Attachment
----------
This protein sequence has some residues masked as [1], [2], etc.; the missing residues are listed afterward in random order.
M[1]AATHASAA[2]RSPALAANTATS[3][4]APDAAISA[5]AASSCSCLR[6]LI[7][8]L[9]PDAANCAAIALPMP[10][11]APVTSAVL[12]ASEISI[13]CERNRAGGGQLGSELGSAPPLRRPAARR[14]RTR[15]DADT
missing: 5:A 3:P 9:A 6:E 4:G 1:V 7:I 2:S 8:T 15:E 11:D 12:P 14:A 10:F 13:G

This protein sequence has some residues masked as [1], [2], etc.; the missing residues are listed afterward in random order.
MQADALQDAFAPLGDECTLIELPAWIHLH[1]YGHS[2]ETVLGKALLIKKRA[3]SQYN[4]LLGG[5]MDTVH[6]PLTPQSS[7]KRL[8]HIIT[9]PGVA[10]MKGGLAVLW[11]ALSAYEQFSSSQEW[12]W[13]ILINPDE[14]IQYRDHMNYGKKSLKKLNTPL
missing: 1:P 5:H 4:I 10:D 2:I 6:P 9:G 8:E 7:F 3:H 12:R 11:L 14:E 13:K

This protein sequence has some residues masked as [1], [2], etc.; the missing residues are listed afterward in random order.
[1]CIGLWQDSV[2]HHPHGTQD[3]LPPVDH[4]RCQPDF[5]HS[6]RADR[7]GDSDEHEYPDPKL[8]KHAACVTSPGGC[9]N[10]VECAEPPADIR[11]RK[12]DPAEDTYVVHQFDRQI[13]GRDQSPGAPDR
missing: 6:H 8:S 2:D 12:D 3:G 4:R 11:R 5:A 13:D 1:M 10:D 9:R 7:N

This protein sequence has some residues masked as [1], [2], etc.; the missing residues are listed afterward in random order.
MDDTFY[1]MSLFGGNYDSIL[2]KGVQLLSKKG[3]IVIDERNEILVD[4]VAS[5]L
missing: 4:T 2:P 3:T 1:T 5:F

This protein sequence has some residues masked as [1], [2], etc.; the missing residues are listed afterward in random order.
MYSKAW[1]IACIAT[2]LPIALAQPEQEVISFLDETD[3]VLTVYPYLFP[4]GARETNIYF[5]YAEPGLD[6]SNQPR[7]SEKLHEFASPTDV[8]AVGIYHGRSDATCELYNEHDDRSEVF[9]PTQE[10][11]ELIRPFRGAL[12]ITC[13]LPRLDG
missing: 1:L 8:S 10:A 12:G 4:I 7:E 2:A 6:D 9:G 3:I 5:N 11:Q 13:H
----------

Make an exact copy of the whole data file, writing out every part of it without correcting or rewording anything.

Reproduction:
This protein sequence has some residues masked as [1], [2], etc.; the missing residues are listed afterward in random order.
M[1]AATHASAA[2]RSPALAANTATS[3][4]APDAAISA[5]AASSCSCLR[6]LI[7][8]L[9]PDAANCAAIALPMP[10][11]APVTSAVL[12]ASEISI[13]CERNRAGGGQLGSELGSAPPLRRPAARR[14]RTR[15]DADT
missing: 5:A 3:P 9:A 6:E 4:G 1:V 7:I 2:S 8:T 15:E 11:D 12:P 14:A 10:F 13:G

This protein sequence has some residues masked as [1], [2], etc.; the missing residues are listed afterward in random order.
MQADALQDAFAPLGDECTLIELPAWIHLH[1]YGHS[2]ETVLGKALLIKKRA[3]SQYN[4]LLGG[5]MDTVH[6]PLTPQSS[7]KRL[8]HIIT[9]PGVA[10]MKGGLAVLW[11]ALSAYEQFSSSQEW[12]W[13]ILINPDE[14]IQYRDHMNYGKKSLKKLNTPL
missing: 1:P 5:H 4:I 10:D 2:I 6:P 9:G 8:E 7:F 3:H 12:R 11:L 14:E 13:K

This protein sequence has some residues masked as [1], [2], etc.; the missing residues are listed afterward in random order.
[1]CIGLWQDSV[2]HHPHGTQD[3]LPPVDH[4]RCQPDF[5]HS[6]RADR[7]GDSDEHEYPDPKL[8]KHAACVTSPGGC[9]N[10]VECAEPPADIR[11]RK[12]DPAEDTYVVHQFDRQI[13]GRDQSPGAPDR
missing: 6:H 8:S 2:D 12:D 3:G 4:R 11:R 5:A 13:D 1:M 10:D 9:R 7:N

This protein sequence has some residues masked as [1], [2], etc.; the missing residues are listed afterward in random order.
MDDTFY[1]MSLFGGNYDSIL[2]KGVQLLSKKG[3]IVIDERNEILVD[4]VAS[5]L
missing: 4:T 2:P 3:T 1:T 5:F

This protein sequence has some residues masked as [1], [2], etc.; the missing residues are listed afterward in random order.
MYSKAW[1]IACIAT[2]LPIALAQPEQEVISFLDETD[3]VLTVYPYLFP[4]GARETNIYF[5]YAEPGLD[6]SNQPR[7]SEKLHEFASPTDV[8]AVGIYHGRSDATCELYNEHDDRSEVF[9]PTQE[10][11]ELIRPFRGAL[12]ITC[13]LPRLDG
missing: 1:L 8:S 10:A 12:G 4:I 7:E 2:A 6:D 9:G 3:I 5:N 11:Q 13:H